Hayley Stone’s MACHINATIONS goes beyond the world building to do what a lot of great science fiction does: explore the question of what it means to be a human.
The machinations refer to the overthrow of the human governments of the world by robots, which is like 98.3% likely to happen for real, so you could look at this as kind of a road-map to the future. The other 1.7% is zombie apocalypse. But that’s not really our point here today. As the book opens, the machinations have already happened, and the society that’s left is living in the aftermath, fighting to survive.
The main characer, Rhona, dies. You’d think that a review wouldn’t lead with a spoiler like that. And you’d be right. She dies at the very start of the book, and it triggers the story. Rhona is a leader of the resistance, and to protect her they’ve created a clone. An exact replica of her, that’s triggered to life upon her death, so that she can carry on the fight.
Except it doesn’t work quite right. Rhona comes back, but she’s not all herself. There are holes in her memories. And that’s where the real story starts.
MACHINATIONS explores what happens when a person looks like herself in almost every way, but there are pieces missing. Whether she’s really her, and what it means to be ‘herself’ at all. It also tackles how losing her affects the people she loves, and how they react when she comes back different. Imagine that for months you thought your lover was dead, only to find out she wasn’t. You’ve grieved, you’ve moved on, you’ve got a war to fight. Now she’s back, at least in body.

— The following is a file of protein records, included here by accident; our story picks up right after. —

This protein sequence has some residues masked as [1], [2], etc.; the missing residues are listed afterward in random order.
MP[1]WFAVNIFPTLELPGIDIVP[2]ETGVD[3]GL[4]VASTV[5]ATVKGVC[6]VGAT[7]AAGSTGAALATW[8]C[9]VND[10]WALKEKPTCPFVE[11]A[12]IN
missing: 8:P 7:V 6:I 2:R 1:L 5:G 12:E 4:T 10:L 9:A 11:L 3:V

It’s a great situation, and the book doesn’t take any short cuts on the answers. There’s no simple solution. It’s complicated and messy and up and down, just like you’d expect it to be in real life. Stone does an excellent job conveying the psychological effects of war, the pressures of leadership, of love lost, and relationships where the two involved feel differently about each other.
Through it all there’s the war with the machines. Stone’s crisp, first-person present tense prose is a good fit for the story. If you’re looking for a terminator style book, full of action and massive battle scenes, this probably isn’t for you. While there’s definitely some of that, and plenty of action, MACHINATIONS is much more about the human dynamics. With that said, the strong writing and the pace of the story make this a fun, quick read.
If I had to put a rating on this book it would probably fall somewhere between PG and PG-13. I’ll give it the 13 rating due to mature themes, but it’s safe for folks who like a pretty clean read.
Disclaimer: I received a free copy of this book from Netgalley in return for an honest review.